Back to Greece. Berlin has demanded, as part of the bailout, that Greece dramatically lower minimum wages to spur "competitive pricing", as has been done in Germany. However, at the same time, they are demanding dramatically reduced government spending, particularly on social programs. Greeks are not stupid. If wages are reduced, a la the German model, but not supplemented by social services and payments, a la the German model, human misery will result. And you can't increase, no less maintain, social services and payments with an ever decreasing government budget. Greeks are well aware of the large numbers of German youth seeking summer employment in tourism here, as they can't earn that much at home, where the "employment miracle" is touted.
Couple the simple math of the German demands with some of the ill advised statements of the German Finance Minister, Wolfgang Schäuble, and Greek citizens are up in arms. Schäuble has made statements assuring Portugal, for example, of "flexibility" in their bailout, while demanding rigid adherence from Greece, as well as saying that "protecting banks" was the first priority. His aparent indifference to human suffering has rankled folks here, who know that his "German model of recovery" is pure hogwash. While other German officials have, over the past two years, have made ill advised and demeaning statements, Schäuble has become the lead and continuously visible proponent of a perceived "German superiority" stance. Anyone who has read a bit of history can guess how Greeks, amongst others, might react to any message of "German superiority". One neighbor, who has spoken quite rationally about the current mess, noted that Schäuble speaks more generously and forgivingly towards Ireland, Italy, Spain and Portugal, all of whom face larger debt burdens that pose a greater threat to the EU, but were "either an ally or neutral sympathizer to the Nazis, not an opponent, as was Greece". While I neither agree nor support such a perception, I can understand it. Emotions are running high.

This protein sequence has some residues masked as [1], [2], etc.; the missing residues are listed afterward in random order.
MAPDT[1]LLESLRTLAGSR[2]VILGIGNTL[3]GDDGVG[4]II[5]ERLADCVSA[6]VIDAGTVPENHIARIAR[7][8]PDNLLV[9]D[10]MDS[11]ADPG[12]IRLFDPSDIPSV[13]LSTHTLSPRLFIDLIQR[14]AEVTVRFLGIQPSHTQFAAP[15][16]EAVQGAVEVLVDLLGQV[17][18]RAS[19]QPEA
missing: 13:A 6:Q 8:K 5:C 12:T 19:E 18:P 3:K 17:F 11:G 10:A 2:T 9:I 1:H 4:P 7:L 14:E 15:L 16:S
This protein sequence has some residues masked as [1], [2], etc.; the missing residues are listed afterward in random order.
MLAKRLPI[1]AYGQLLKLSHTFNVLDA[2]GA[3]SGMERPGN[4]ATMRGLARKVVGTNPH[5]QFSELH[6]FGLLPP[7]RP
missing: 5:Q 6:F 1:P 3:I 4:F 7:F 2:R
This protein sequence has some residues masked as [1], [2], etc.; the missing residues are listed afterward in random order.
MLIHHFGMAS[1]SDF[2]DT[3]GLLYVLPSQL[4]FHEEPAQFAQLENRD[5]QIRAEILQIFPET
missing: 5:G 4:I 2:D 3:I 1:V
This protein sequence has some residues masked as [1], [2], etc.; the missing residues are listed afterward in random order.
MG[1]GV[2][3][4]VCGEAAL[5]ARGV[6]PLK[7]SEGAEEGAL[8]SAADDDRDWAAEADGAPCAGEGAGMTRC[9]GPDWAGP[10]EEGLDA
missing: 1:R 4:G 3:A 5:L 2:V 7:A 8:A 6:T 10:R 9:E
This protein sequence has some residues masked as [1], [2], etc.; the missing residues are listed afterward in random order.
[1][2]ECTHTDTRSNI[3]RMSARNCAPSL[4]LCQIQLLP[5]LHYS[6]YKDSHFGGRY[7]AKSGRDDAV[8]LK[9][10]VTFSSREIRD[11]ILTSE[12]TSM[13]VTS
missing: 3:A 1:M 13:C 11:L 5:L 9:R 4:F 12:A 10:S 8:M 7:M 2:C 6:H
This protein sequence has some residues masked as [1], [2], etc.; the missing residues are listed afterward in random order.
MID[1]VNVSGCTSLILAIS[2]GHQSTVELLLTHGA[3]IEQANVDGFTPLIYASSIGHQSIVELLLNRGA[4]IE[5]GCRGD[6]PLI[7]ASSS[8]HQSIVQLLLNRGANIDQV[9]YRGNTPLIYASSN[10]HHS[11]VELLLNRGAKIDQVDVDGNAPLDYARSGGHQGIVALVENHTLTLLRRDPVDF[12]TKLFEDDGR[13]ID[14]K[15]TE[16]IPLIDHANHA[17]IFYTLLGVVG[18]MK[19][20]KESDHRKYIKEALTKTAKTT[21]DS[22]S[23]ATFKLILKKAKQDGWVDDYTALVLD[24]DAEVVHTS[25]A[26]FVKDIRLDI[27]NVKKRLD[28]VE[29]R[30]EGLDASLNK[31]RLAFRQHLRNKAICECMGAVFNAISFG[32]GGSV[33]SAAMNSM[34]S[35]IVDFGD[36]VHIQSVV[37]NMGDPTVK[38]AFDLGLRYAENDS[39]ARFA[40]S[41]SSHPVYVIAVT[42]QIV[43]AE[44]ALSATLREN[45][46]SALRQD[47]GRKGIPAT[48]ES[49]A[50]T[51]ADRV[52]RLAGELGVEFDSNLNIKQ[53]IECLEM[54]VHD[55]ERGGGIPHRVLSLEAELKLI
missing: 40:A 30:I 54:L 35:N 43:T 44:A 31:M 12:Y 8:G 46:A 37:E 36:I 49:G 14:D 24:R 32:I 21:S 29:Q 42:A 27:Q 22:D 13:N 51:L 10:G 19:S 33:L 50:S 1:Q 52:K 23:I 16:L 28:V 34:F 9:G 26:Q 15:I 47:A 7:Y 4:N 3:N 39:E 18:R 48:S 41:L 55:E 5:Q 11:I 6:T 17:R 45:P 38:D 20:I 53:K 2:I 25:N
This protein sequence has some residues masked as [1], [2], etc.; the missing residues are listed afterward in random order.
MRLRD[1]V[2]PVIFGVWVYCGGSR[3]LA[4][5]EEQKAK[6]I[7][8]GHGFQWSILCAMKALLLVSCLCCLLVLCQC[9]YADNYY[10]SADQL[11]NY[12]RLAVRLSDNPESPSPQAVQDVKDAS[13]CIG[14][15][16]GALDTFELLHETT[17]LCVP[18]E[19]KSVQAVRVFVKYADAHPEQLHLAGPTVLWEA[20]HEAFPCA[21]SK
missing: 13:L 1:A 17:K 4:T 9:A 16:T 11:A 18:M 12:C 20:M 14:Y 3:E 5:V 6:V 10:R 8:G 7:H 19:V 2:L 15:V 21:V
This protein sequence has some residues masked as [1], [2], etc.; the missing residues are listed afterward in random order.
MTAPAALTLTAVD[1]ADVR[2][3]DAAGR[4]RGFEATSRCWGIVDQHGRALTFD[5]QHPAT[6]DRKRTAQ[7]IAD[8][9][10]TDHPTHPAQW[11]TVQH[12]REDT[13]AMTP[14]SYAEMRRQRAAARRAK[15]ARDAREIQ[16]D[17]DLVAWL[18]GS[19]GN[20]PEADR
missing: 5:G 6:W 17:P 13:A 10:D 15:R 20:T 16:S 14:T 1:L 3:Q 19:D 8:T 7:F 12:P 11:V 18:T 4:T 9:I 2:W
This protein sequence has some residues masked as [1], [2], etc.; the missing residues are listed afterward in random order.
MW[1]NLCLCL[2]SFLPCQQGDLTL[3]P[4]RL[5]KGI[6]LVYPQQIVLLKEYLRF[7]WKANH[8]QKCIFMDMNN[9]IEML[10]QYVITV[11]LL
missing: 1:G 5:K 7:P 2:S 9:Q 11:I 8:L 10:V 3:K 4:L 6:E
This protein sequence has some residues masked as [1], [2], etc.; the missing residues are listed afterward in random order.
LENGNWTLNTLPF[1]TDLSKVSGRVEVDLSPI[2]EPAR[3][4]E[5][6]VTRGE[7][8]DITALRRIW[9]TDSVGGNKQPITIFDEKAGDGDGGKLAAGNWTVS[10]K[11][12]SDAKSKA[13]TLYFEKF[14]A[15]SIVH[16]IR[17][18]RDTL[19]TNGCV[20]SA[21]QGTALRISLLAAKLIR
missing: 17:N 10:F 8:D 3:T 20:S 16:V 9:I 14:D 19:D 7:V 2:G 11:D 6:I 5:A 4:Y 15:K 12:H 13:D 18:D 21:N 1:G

(I would note, parenthetically, that early on in this mess, one German government minister suggested publicly that Greece cede sovereignty of several Greek islands that were popular German holiday destinations to pay off some debt, since "Those Greeks don't make any good use of them for any other purposes anyway". Not an endearing comment by any stretch.)
There is no question that Greece has brought her debt problems on herself. There is also no question that the plodding response by the EU, no less the demand for a phoney application of a "German model" to the current "crisis", has contributed to the worsening of the situation.
No way in hell am I excusing the rioting in Athens. However, there is also no way in hell the "German model" of recovery, as demanded by Berlin, can result in anything other than long term suffering. The "German employment miracle" is based, in no small measure, on smoke and mirrors, and any close look will find that to be the case. Trying to tackle a situation such as the current Greek governmental debt crisis cannot be done without addressing the human side of the society. Otherwise, the solution to the Greek debt problem could easily bee seen by the Greeks as "The Final Solution to the Greek Problem". As noted in the articles above, some editorial cartoonists are already beginning to depict it that way.
So, for those of you getting the "snippets" in the US news, that's a bit more for you to digest. Does this have significance outside Europe? Most definitely.